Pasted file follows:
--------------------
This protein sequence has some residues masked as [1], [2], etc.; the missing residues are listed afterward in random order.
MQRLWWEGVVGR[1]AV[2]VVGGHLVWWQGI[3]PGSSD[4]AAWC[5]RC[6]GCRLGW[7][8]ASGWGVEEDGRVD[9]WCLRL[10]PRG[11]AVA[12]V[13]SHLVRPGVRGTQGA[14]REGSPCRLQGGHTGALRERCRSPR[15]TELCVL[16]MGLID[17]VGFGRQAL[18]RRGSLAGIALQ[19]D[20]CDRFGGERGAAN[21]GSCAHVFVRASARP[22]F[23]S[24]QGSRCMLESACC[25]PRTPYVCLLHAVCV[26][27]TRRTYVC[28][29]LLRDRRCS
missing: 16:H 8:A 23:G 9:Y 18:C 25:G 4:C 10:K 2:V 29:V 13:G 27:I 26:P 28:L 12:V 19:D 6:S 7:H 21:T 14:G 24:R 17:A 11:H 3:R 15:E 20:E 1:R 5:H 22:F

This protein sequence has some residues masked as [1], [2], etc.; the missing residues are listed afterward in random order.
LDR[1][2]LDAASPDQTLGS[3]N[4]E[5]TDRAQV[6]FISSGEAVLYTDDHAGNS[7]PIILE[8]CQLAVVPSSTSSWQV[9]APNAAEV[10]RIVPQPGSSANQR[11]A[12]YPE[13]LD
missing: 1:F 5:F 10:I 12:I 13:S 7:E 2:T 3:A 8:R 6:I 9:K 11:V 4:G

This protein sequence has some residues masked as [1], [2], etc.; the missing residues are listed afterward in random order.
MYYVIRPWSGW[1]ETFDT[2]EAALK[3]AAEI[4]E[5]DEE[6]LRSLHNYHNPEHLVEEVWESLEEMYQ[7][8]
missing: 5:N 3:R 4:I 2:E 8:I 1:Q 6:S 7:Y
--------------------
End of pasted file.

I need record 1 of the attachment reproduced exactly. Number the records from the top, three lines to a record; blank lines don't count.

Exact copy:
This protein sequence has some residues masked as [1], [2], etc.; the missing residues are listed afterward in random order.
MQRLWWEGVVGR[1]AV[2]VVGGHLVWWQGI[3]PGSSD[4]AAWC[5]RC[6]GCRLGW[7][8]ASGWGVEEDGRVD[9]WCLRL[10]PRG[11]AVA[12]V[13]SHLVRPGVRGTQGA[14]REGSPCRLQGGHTGALRERCRSPR[15]TELCVL[16]MGLID[17]VGFGRQAL[18]RRGSLAGIALQ[19]D[20]CDRFGGERGAAN[21]GSCAHVFVRASARP[22]F[23]S[24]QGSRCMLESACC[25]PRTPYVCLLHAVCV[26][27]TRRTYVC[28][29]LLRDRRCS
missing: 16:H 8:A 23:G 9:Y 18:C 25:G 4:C 10:K 2:V 29:V 13:G 27:I 26:P 28:L 12:V 19:D 6:S 7:H 21:T 14:G 24:R 17:A 11:H 3:R 15:E 20:E 1:R 5:H 22:F